Vitamin C or L-ascorbic acid is an essential nutrient for humans and certain other animal species, in which it functions as a vitamin. Ascorbate (an ion of ascorbic acid) is required for a range of essential metabolic reactions in all animals and plants.
Vitamin C, also know as ascorbic acid, is found in a wide variety of fruit and vegetables. Good sources include peppers, broccoli, Brussels sprouts, sweet potatoes, oranges and kiwi fruit.
Vitamin C is a water-soluble vitamin that is necessary for normal growth and development.
Water-soluble vitamins dissolve in water. Leftover amounts of the vitamin leave the body through the urine. That means you need a continuous supply of such vitamins in your diet. The pharmacophore of vitamin C is the ascorbate ion. In living organisms, ascorbate is an anti-oxidant, since it protects the body against oxidative stress, and is a cofactor in several vital enzymatic reactions.
Vitamin C is required for the growth and repair of tissues in all parts of your body. It is necessary to form collagen, an important protein used to make skin, scar tissue, tendons, ligaments, and blood vessels. Vitamin C is essential for the healing of wounds, and for the repair and maintenance of cartilage, bones, and teeth.
Vitamin C is one of many antioxidants. Vitamin E and beta-carotene are two other well-known antioxidants. Antioxidants are nutrients that block some of the damage caused by free radicals, which are by-products that result when our bodies transform food into energy.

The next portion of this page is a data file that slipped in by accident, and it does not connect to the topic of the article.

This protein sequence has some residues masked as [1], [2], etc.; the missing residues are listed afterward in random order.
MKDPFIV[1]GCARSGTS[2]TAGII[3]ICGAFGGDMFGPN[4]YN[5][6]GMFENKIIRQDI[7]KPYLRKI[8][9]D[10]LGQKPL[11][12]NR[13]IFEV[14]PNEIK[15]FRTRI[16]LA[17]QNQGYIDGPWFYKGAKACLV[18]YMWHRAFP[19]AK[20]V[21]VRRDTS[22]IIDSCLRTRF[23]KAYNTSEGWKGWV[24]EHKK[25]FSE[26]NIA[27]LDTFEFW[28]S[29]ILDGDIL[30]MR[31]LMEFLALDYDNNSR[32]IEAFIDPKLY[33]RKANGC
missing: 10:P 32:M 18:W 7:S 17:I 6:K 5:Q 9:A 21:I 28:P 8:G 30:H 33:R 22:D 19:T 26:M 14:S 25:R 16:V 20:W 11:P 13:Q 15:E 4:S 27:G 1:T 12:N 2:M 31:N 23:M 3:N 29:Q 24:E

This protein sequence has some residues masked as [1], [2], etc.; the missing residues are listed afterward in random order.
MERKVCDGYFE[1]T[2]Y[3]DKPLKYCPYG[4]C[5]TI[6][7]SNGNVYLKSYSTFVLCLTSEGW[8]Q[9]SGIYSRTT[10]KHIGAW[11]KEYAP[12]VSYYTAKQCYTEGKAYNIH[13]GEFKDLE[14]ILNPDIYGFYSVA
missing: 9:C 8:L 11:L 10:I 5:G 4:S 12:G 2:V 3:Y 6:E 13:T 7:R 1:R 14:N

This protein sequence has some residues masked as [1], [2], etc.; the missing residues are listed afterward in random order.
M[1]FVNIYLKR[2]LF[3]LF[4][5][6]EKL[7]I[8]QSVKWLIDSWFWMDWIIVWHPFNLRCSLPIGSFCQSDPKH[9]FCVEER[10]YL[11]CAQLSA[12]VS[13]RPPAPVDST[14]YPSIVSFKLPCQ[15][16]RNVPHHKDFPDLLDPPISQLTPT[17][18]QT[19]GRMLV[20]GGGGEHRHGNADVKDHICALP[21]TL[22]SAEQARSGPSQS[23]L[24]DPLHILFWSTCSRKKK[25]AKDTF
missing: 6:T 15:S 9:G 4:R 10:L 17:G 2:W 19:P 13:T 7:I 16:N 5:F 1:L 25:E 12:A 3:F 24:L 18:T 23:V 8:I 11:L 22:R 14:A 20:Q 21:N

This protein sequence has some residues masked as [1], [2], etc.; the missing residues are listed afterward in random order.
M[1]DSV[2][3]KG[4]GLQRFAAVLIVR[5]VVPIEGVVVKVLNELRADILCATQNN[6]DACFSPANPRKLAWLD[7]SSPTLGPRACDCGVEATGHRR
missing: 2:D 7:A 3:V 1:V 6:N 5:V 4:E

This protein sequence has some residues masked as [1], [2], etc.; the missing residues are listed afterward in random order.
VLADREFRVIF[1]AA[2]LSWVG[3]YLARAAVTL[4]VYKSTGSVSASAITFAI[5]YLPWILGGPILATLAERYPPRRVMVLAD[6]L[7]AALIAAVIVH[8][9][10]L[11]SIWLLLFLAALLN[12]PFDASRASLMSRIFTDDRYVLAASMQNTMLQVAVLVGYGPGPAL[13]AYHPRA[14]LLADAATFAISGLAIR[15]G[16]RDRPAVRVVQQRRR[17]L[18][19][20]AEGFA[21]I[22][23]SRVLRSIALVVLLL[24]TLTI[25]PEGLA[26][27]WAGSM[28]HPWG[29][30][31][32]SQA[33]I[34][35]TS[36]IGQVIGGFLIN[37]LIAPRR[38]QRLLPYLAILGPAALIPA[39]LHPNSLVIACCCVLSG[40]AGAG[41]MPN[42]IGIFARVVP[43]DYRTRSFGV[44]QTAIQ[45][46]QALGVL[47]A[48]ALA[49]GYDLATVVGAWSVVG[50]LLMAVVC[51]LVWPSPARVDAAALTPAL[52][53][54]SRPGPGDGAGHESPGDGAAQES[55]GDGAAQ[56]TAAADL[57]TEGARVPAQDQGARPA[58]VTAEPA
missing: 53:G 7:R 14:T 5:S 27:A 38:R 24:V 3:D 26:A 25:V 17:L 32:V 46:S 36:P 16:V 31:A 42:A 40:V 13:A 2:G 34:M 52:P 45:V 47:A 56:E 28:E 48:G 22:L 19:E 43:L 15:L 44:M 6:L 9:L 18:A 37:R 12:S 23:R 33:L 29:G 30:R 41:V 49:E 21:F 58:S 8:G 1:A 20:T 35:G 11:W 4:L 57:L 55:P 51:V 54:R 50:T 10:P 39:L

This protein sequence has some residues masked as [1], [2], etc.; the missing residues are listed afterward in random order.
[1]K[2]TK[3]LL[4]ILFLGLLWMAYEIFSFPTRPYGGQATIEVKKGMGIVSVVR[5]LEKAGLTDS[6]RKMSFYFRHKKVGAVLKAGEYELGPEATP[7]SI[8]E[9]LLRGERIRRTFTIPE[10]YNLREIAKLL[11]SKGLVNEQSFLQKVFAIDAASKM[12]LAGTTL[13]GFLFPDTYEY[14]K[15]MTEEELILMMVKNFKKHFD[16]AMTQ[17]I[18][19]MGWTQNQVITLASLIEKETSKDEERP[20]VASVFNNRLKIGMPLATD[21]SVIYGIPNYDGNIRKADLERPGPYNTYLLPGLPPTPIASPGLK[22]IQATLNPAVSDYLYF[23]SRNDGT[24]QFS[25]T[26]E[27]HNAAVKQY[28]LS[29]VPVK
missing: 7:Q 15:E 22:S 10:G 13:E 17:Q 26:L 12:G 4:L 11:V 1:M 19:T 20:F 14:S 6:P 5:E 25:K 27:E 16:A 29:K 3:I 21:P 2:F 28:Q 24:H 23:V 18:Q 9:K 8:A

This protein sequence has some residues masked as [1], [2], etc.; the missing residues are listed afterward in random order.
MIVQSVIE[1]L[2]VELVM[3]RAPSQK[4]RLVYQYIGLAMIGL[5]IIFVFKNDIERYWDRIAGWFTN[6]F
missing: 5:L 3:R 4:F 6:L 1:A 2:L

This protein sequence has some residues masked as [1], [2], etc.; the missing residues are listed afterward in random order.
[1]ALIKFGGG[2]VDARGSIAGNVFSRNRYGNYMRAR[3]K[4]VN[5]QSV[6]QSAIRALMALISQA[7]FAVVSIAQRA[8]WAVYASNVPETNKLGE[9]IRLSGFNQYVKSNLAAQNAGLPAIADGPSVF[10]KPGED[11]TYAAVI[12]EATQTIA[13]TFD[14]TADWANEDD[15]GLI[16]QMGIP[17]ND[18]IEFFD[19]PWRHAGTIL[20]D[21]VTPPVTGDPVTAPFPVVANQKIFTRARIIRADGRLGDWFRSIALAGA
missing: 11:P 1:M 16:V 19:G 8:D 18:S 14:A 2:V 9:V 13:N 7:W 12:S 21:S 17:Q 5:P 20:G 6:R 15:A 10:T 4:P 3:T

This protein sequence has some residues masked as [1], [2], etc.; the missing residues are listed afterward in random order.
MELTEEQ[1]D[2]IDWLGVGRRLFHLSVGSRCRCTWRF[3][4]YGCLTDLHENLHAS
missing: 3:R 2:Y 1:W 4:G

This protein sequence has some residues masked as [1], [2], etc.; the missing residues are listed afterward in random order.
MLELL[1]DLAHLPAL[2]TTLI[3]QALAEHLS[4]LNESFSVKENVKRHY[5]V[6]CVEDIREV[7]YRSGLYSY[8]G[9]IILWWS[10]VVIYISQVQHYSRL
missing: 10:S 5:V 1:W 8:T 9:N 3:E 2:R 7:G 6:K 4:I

The build up of these by-products over time is largely responsible for the aging process and can contribute to the development of various health conditions such as cancer, heart disease, and a host of inflammatory conditions like arthritis. Antioxidants also help reduce the damage to the body caused by toxic chemicals and pollutants such as cigarette smoke.
The body does not manufacture vitamin C on its own, nor does it store it. It is therefore important to include plenty of Vitamin C-containing foods in your daily diet.
Scurvy has been known since ancient times. People in many parts of the world assumed it was caused by a lack of fresh plant foods. The British Navy started giving sailors lime juice to prevent scurvy in 1795. Ascorbic acid was finally isolated in 1933 and synthesized in 1934. The uses and recommended daily intake of Vitamin C are matters of on-going debate, with RDI (Recommended Daily Intake) ranging from 45 to 95 mg/day. Proponents of megadosage propose from 200 mg to more than 2000 mg/day. The fraction of Vitamin C in the diet which is absorbed, and the rate at which the excess is eliminated from the body, vary strongly with the dose.
Here are few of the most common questions about Vitamin C answered:
How much do I need?
Vitamin C is a water-soluble vitamin, which means you need it in your diet every day because it can't be stored in the body.
You should be able to get all the vitamin C you need from your daily diet. Adults need 40 mg a day.
What does it do?
Vitamin C has a number of important functions. For example it:
•helps protect cells and keeps them healthy
•might help the body absorb iron from food
What happens if I take too much?
It is possible to overdose on Vitamin C and you should take care not to take too much. Taking large amounts of Vitamin C suppliments can cause stomach pain, diarrhoea and flatulence. But these symptoms should disappear once you stop taking them. If you should suffer any side efects, stop taking Vitamin C suppliments for one week and then resume gradually.
What is the current medical advice?
You should be able to get all the vitamin C you need by eating a varied and balanced diet. But if you decide to take vitamin C supplements it's important not to take too much because this could be harmful.
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Taking 1000 mg or less of vitamin C supplements a day is unlikely to cause any harm.